Gabon, which co-hosts the 2012 African Nations Cup with Equatorial Guinea, has completed building its stadiums in Libreville and Franceville in time for the tournament from January 21 to February 12.
Louis Claude Moundzieoud Koumba, chief spokesman for the organising committee COCAN Gabon, said on Friday the 40,000-seat stadium in Libreville and the 25,000-seat ground in Franceville were now finished.
“We can assure you that everything is ready to host the tournament,” Koumba said through a translator. “It was a challenge but it was a priority for the country and now they are waiting for the fans.”
“(Gabon) president (Ali Bongo) visited the infrastructure sites at least once a week to make sure everything was completed.”
The infrastructure problems facing the organisers were highlighted last month during Gabon’s friendly match against Brazil when the game was delayed by almost 20 minutes after the lights went off twice at the new Sino-Gabonese Friendship Stadium in Libreville.
The condition of the pitch was also heavily criticised after a tropical downpour made the surface virtually unplayable.
However, Koumba said the Brazil game had been merely a test even and the problems had been rectified.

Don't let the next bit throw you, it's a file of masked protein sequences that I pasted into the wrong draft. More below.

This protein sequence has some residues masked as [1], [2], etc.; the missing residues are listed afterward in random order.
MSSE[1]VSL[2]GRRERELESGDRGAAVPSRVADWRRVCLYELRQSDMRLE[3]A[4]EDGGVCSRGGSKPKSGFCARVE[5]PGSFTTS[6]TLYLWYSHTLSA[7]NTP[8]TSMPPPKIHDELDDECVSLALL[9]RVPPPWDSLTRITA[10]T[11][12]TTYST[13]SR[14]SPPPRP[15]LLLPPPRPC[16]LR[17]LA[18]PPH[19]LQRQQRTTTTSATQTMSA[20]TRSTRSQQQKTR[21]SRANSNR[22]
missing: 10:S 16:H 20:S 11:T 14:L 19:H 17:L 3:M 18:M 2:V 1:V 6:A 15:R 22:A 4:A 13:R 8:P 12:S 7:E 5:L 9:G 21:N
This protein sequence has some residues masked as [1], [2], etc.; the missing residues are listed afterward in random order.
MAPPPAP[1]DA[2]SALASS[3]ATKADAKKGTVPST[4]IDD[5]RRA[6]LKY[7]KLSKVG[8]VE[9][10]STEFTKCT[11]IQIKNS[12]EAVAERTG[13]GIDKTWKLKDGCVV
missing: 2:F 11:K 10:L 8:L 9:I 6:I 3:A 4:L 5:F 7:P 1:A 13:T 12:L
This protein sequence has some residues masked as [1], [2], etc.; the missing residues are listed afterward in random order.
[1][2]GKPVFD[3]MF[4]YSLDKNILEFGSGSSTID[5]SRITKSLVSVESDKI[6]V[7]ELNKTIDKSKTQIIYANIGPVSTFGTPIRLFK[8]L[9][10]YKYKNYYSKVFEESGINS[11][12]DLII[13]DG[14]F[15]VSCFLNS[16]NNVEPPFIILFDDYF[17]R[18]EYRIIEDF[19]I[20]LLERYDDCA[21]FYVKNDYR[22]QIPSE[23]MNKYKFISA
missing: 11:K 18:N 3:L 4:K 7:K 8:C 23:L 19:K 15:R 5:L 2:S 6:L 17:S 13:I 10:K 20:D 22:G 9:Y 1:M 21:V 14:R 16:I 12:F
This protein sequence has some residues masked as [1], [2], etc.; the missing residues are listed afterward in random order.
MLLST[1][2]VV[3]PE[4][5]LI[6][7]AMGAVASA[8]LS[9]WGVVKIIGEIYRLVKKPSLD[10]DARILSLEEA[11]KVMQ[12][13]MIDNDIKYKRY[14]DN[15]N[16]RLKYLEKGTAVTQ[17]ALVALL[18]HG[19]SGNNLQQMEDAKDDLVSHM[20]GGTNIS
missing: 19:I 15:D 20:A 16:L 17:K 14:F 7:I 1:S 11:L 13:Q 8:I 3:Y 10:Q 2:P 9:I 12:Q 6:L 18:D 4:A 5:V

“Everything on the field has been resolved and the drainage system has been modified,” he said. “I can assure you everything is in excellent performing condition.”
Koumba said the two host countries expected around 60,000 visitors during the tournament.
“There are 4,500 beds in Libreville and 2,000 in Franceville, but that doesn’t include hotels that were constructed especially for personnel and athletes,” he said.
Koumba said local people would also help to fill a shortfall in accommodation and help foreigners in need of a bed.
“Gabon has a tradition of hospitality and peace and welcomes fans. The African people have a tradition of inviting and hosting people in their homes,” he said.
Reuters journalists have reported difficulties booking hotel rooms or apartments.
Another irritant for travelling fans has been the availability of visas. Koumba said special 45-day visas would be available from Monday for African Nations Cup visitors from Gabonese and Equatorial Guinea embassies.
“If the supporters are unable to get to an embassy, they can access the visa at the airport in Gabon,” Koumba said.
The ministry of interior, Koumba said, rounded up all the airline companies flying to Gabon and instructed them to allow passengers to fly to Gabon without a visa, though the fans will have to present the right documents on arrival to be granted entry.
Koumba said the tournament would showcase Gabon to the outside world.
“The Cup of African Nations usually runs at 40 percent capacity and we will surpass that. We have a lot of expatriates and a large international community and we know that they will be requesting tickets and we believe that the stadiums will be full,” he said.
Gabon will host 16 games and tickets for the home team’s matches have already sold out. Koumba said tickets were still available for other fixtures.